Next in the weather: drought and flooding

  • Article by: ALICIA CHANG , Associated Press
  • Updated: March 20, 2014 - 8:02 PM

But winter’s frigid air will stick around a little longer.


Autumn Perez, 2, and her mother, Laura Reynolds, enjoyed the weather at the Daffodil Hill ranch near Volcano, Calif., Thursday.

Photo: Hector Amezcua • Associated Press,

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– The first day of spring? Some people in Maine were shoveling 6 inches of new snow.

For many Americans, it feels like winter is hanging on like a bad cold.

And now government forecasters are predicting a cooler-than-usual spring across the northern U.S. Even just next week, frigid Arctic air is expected to blanket parts of the East.

“This is one of those winters — the gift that keeps on giving,” said Jon Gottschalck of the National Oceanic and Atmospheric Administration.

The stubborn cold is delaying flooding into April in much of the Upper Midwest and into New England.

While major flooding is unlikely in the next few weeks, forecasters said the greatest threat is in the southern Great Lakes because of the dense snowpack and thick ice on streams and rivers.

After a miserable winter, residents in parts of Maine dug out again on the first day of spring. The snowfall knocked out power to some.

Waiting to ditch the coats

“I’m just looking forward to not bundling up,” said Rich Maggi in the downtown Portland area where the snow had melted by midday. “I think this was hard on even the most winter-hardened people.”

Prolonged wintry weather forced a Michigan university to delay a yearly rite of spring — the burning of a fake snowman — after the campus was blanketed with 5 inches of snow overnight.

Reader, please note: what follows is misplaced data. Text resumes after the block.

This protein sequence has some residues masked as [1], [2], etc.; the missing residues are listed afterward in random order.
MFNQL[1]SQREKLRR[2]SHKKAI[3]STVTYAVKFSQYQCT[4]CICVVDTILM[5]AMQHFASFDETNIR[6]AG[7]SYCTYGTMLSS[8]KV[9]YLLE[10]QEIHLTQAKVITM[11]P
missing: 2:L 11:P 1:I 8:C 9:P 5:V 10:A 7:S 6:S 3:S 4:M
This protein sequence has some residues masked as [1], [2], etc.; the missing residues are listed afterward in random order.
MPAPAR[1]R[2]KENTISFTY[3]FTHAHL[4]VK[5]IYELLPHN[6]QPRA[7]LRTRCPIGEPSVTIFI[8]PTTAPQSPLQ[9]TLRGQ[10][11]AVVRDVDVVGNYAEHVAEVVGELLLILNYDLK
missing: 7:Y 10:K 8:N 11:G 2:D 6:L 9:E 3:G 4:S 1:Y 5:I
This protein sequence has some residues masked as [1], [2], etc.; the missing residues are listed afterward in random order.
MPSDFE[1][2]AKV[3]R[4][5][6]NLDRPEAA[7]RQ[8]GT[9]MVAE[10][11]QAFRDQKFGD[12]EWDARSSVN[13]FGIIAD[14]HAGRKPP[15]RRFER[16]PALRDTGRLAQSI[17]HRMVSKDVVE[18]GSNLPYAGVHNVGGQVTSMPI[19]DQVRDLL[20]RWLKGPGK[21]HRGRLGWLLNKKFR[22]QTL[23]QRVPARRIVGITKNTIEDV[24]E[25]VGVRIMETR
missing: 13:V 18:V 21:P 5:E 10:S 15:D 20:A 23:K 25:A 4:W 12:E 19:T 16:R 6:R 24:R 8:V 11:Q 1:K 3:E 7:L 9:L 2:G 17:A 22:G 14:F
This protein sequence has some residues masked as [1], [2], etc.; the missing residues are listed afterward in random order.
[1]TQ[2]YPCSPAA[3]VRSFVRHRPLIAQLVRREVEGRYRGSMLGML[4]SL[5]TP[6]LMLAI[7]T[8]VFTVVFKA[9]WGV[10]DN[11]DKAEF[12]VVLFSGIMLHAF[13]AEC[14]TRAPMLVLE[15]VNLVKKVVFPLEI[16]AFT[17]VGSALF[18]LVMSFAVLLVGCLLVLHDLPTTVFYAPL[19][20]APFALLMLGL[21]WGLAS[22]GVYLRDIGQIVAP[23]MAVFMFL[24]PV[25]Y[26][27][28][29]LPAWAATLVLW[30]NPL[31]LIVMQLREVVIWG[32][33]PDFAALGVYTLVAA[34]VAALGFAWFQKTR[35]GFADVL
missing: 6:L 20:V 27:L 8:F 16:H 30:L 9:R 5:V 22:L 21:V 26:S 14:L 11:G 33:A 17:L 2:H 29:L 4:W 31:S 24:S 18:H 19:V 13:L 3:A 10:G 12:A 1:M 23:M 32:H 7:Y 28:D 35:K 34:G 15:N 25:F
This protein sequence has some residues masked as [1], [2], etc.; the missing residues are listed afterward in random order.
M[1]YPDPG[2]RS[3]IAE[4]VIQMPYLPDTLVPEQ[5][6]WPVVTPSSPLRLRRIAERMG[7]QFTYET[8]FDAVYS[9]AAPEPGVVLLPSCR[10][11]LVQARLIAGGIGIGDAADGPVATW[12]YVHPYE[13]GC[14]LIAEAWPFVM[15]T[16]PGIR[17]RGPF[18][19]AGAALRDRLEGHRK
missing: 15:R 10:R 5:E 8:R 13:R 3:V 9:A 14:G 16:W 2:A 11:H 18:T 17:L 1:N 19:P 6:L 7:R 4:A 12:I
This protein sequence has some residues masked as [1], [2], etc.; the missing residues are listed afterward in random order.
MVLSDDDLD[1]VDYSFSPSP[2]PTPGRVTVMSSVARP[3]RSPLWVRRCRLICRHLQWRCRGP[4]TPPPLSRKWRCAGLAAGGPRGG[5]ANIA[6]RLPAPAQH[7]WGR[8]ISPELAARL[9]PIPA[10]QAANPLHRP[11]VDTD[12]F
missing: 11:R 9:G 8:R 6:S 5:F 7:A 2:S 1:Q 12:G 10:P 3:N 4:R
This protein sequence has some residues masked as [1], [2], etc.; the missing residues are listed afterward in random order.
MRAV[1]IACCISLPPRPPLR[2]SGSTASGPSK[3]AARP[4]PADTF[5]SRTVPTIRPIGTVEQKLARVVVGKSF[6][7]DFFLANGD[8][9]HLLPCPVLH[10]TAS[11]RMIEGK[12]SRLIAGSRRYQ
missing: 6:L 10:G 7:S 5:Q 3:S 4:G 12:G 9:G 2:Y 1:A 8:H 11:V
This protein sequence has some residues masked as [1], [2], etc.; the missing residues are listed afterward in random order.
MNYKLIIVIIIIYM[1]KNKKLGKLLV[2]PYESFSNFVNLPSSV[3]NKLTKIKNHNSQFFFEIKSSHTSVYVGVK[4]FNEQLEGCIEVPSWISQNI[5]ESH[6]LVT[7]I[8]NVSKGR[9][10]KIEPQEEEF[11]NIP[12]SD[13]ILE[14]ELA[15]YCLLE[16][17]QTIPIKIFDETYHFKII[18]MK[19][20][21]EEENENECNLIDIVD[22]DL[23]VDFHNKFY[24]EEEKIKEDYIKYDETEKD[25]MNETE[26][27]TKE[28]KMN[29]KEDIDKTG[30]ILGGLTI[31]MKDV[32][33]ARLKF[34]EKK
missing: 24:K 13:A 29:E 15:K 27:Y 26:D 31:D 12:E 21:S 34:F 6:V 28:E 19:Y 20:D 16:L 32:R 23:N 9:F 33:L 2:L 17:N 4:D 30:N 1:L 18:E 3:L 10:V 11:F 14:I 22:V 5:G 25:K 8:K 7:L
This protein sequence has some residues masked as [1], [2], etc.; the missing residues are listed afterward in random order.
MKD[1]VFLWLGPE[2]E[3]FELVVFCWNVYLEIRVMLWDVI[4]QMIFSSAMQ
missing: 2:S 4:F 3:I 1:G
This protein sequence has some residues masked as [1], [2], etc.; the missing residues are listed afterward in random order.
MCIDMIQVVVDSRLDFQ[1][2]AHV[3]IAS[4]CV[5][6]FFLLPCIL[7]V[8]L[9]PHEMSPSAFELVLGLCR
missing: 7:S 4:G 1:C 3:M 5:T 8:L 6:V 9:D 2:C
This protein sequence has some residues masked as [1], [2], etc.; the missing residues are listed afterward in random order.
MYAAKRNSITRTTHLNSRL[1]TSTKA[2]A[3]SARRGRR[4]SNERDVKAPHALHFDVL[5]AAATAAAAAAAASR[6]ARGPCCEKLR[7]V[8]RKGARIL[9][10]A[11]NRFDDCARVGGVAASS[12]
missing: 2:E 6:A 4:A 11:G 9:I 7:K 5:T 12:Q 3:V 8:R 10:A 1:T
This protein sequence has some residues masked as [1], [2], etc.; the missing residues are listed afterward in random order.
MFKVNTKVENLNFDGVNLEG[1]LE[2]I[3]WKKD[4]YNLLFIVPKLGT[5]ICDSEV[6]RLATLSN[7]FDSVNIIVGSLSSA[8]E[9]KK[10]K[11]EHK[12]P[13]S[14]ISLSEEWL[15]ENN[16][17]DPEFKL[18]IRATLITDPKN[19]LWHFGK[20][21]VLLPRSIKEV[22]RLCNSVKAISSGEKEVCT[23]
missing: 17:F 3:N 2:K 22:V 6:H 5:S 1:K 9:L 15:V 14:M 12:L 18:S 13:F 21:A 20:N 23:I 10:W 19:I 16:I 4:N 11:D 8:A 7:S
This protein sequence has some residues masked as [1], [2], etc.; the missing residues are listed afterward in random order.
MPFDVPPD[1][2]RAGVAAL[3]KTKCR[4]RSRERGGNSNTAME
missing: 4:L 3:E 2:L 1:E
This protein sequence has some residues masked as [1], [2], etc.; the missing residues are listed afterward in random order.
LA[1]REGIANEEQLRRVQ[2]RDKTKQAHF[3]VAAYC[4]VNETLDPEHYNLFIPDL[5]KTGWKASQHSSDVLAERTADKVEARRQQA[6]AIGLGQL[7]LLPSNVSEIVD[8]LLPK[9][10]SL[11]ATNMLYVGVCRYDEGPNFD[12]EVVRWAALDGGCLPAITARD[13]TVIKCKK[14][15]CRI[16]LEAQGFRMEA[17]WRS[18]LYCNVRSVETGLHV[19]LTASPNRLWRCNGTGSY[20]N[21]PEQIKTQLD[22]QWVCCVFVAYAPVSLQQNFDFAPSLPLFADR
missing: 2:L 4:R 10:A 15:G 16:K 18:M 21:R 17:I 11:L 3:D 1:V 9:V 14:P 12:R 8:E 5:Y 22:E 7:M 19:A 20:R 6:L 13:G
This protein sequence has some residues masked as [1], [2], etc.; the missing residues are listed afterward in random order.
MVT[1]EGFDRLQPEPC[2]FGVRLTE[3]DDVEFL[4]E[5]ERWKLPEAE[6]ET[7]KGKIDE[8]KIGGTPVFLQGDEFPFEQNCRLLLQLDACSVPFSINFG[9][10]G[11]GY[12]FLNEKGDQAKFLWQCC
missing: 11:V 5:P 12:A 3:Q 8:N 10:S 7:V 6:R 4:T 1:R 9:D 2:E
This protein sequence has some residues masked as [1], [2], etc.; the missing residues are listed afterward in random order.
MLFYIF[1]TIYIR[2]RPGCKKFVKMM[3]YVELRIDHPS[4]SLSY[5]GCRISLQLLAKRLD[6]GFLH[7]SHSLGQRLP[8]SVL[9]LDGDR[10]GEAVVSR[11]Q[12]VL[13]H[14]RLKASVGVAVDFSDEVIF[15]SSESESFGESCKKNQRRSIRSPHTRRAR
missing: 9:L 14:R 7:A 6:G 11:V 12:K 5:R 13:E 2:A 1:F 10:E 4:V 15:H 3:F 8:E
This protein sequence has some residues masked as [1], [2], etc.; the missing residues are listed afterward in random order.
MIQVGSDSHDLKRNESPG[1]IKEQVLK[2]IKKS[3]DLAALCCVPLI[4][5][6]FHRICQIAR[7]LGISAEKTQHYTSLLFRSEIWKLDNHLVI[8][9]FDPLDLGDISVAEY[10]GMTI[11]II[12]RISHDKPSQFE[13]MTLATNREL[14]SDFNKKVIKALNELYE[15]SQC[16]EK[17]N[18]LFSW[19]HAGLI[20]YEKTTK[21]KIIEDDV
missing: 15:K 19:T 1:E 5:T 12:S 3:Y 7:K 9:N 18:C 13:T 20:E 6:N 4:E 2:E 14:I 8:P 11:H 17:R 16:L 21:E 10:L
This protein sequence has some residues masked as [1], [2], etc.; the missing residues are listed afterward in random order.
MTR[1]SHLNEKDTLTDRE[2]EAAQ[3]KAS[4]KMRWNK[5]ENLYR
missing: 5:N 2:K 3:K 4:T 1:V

Officials at Lake Superior State University in Michigan’s Upper Peninsula near the Canadian border said the snow and high winds raised safety concerns, and the ceremony was moved to Friday.

The snowman stuffed with shredded paper usually is dubbed Frosty. But this one was named Polar Vortex after the frigid air mass that punished the East Coast and Midwest this winter.

Since the snowman is usually lit with a propane torch, “you’ve got sparks flying, and we don’t need anybody to get a hole burned in a coat or worse,” said university spokesman Tom Pink.

In the West, parched conditions that have gripped California and the Southwest will continue with little relief, the federal government reported in its annual spring outlook.

If the drought persists, it likely will lead to a busy wildfire season.

California is in its third consecutive dry year, forcing some rural communities to ration water and farmers to sell their cattle.

Little drought relief

“Looking forward, we see little improvement unfortunately in some of the most impacted drought areas,” said Gottschalck, acting operations chief at NOAA’s Climate Prediction Center.

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